Photo: Courtesy of Tribune News Service

Column: US men's soccer fans should be hurt after Tuesday's loss

“The United States has been eliminated from World Cup 2018. The most surreal and embarrassing night in U.S. soccer history.”

That was a tweet from soccer journalist Grant Wahl, which summed up the emotions of United States fans and its soccer team on Tuesday night.

The United States men’s national soccer team finished a poor World Cup qualifying campaign by losing in the 2018 FIFA World Cup Qualifier to Trinidad and Tobago.

After the game, USMNT fans around the country voiced their hurt and humiliation on social media. This was the right way to respond, and these fans deserve and should push for better.

The U.S. has more than 326 million citizens, according to the official government census website, and Trinidad and Tobago has approximately 1.2 million. The gap of resources for each country’s national team is massive. There is absolutely no excuse for the U.S. to have lost this match. To make matters worse, Trinidad and Tobago had nothing to play for. The team's hopes for qualifying for the World Cup were long gone at that point. The U.S. had everything on the line and lost.

There has to be a solution for this. The USMNT should not have even been in the situation it found itself in Tuesday night, but it was due to constant underachievement in its previous qualifying games. The solution may be to tear down the whole system of the team, or it may be to make small adjustments. A new coach tired of the status quo with the U.S. soccer system needs to be found, and a new president needs to be elected next year. 

While Major League Soccer certainly needs to improve, it is not the overarching issue. The bottom line is that this never should have happened. No disrespect to the other teams in CONCACAF, but the U.S. should never miss the World Cup. It has more resources and, in recent years, more talent than most other countries in the Hex. This year, the U.S. had one of its more talented teams in a while, including 19 -year-old Christian Pulisic, who may be one of the best players in the world in approximately five years. He is already arguably the best player on a veteran team. The fact that the USMNT completely flopped in the campaign is sickening. There is simply no excuse.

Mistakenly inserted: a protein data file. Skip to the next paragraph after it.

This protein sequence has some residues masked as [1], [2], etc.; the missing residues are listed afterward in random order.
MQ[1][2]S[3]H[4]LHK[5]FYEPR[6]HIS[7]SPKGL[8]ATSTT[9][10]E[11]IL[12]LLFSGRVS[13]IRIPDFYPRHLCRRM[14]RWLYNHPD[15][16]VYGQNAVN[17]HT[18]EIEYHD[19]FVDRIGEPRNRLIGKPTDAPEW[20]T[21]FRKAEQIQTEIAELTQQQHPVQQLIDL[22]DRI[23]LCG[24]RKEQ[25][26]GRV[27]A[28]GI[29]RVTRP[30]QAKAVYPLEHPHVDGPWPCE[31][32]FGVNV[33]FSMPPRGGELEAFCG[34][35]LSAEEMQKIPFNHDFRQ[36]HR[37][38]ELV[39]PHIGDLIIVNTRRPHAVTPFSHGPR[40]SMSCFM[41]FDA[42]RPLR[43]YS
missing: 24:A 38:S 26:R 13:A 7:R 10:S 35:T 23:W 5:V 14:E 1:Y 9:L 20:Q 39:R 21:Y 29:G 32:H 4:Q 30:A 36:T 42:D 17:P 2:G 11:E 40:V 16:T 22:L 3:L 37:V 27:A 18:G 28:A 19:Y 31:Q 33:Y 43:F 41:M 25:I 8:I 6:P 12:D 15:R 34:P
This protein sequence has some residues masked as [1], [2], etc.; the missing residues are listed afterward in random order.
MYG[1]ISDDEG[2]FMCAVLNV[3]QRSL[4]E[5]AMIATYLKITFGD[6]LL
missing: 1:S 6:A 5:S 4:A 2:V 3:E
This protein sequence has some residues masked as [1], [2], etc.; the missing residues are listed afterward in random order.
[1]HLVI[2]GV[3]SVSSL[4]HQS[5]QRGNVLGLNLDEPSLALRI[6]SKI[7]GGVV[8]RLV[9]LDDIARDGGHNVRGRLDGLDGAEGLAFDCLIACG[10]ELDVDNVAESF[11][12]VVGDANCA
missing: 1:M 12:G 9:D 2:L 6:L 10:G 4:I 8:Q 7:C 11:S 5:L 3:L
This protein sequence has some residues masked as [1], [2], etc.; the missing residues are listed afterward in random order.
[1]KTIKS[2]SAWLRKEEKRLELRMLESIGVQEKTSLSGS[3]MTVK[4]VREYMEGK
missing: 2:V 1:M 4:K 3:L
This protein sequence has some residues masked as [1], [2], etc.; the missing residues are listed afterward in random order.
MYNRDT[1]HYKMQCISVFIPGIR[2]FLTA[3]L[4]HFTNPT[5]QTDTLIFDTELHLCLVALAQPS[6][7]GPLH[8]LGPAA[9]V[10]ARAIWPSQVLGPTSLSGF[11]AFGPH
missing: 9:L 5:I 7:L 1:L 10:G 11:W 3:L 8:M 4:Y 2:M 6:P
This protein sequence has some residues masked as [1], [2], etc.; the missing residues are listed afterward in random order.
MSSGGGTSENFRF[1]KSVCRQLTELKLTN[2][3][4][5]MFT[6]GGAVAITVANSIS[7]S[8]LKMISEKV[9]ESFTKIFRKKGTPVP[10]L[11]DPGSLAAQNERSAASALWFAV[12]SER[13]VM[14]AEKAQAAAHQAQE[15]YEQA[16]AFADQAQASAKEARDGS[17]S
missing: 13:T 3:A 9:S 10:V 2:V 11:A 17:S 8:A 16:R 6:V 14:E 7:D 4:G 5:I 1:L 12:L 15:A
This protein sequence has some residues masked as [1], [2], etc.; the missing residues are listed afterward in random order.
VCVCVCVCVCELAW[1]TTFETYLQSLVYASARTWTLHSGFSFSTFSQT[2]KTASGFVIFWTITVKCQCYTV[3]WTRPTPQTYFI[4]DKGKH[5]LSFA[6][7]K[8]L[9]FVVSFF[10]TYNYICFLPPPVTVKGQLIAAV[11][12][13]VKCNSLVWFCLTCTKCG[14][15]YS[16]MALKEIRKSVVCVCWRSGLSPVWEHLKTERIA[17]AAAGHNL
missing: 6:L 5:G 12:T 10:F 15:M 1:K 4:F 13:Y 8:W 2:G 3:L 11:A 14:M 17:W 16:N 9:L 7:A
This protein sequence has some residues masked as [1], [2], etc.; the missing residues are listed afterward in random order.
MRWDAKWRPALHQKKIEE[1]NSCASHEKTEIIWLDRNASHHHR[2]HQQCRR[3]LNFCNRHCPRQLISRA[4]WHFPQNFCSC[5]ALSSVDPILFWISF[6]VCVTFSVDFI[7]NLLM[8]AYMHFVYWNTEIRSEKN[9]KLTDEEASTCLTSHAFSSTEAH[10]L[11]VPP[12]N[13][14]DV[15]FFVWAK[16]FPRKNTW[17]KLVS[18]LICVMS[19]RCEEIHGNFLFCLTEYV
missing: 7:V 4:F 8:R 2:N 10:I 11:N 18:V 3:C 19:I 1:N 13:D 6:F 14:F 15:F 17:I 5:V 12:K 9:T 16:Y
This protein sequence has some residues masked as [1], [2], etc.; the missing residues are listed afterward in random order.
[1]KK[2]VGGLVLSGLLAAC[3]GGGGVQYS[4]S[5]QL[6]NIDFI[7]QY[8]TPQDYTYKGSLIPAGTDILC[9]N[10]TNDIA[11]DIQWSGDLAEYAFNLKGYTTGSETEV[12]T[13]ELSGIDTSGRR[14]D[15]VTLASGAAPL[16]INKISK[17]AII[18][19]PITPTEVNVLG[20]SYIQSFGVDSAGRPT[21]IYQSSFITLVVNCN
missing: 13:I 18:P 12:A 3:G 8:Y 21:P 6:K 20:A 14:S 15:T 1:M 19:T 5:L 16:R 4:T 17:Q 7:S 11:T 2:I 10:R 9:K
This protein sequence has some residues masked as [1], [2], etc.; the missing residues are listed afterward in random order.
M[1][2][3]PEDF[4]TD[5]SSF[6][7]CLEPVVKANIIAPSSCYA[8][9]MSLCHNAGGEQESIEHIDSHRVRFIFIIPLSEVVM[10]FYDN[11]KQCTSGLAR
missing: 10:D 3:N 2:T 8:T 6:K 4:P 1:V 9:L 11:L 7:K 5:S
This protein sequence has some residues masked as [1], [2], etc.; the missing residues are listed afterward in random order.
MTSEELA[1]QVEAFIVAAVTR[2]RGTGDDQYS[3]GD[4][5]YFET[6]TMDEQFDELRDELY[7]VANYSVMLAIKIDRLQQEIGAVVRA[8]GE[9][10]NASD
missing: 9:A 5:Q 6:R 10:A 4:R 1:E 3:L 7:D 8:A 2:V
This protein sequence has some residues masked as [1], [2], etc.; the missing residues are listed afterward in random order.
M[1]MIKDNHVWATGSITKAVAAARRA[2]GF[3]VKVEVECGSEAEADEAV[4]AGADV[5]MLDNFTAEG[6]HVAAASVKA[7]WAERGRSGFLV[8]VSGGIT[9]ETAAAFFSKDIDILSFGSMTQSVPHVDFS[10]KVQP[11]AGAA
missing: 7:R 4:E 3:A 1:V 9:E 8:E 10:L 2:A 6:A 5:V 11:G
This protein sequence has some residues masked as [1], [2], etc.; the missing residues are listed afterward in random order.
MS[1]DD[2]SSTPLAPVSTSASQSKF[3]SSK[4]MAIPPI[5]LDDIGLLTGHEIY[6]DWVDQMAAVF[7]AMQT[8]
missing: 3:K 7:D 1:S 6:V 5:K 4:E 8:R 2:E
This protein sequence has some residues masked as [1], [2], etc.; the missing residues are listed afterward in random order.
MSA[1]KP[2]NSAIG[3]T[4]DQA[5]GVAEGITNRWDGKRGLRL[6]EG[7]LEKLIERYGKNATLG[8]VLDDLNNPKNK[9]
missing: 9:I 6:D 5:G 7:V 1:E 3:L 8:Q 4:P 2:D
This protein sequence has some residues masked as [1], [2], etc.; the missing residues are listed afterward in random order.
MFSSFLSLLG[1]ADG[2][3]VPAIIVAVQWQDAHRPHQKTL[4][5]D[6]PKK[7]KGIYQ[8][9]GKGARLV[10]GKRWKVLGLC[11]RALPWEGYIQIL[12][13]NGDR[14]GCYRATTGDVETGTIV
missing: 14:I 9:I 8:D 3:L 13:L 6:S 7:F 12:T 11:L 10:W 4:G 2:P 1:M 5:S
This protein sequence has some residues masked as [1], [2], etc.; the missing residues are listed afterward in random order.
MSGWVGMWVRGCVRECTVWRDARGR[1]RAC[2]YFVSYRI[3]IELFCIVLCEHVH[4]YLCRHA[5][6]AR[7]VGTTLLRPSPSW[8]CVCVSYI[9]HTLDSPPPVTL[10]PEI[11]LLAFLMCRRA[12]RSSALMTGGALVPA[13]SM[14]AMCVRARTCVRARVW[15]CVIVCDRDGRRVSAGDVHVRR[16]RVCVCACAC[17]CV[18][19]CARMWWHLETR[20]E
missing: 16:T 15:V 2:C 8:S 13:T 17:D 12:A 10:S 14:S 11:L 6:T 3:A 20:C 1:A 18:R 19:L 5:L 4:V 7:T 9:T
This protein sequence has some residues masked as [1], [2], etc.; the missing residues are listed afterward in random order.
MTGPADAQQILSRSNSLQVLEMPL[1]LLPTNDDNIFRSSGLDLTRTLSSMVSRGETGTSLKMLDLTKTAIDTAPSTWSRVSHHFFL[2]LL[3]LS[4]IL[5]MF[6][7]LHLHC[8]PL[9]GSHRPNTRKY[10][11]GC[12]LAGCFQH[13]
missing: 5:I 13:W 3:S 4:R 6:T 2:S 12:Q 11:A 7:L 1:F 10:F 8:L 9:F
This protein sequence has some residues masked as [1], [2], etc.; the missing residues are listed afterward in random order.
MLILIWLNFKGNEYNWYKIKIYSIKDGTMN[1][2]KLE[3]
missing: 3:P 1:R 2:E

Fans around the country are hurt. The team is hurt. And that is the way it should be. The minds that drive U.S. soccer need to decide how to best move forward and be sure this never happens again.

Whatever the future holds for the USMNT, the pain and shame of missing World Cup 2018 will persist for years to come, as it should. More should be demanded of this team and this organization. For now, all the U.S. will be thinking about is this failure. 

U.S. defender Omar Gonzalez summed up the team’s emotions after the game in what he called “… the worst day of my career.” 

"It’s terrible," Gonzalez told Sports Illustrated. "I just want to say sorry to all the fans that were pulling for us, that wanted to go to Russia, that believed in us. We let down an entire nation today.” 

After such a heartbreaking loss, the question becomes how to prevent a similar disaster from happening again. There have to be solutions out there to improve the team and its system, and those solutions need to be put in place soon. 

Until then, players and fans will be haunted by the nightmare that unfolded on Oct. 10.

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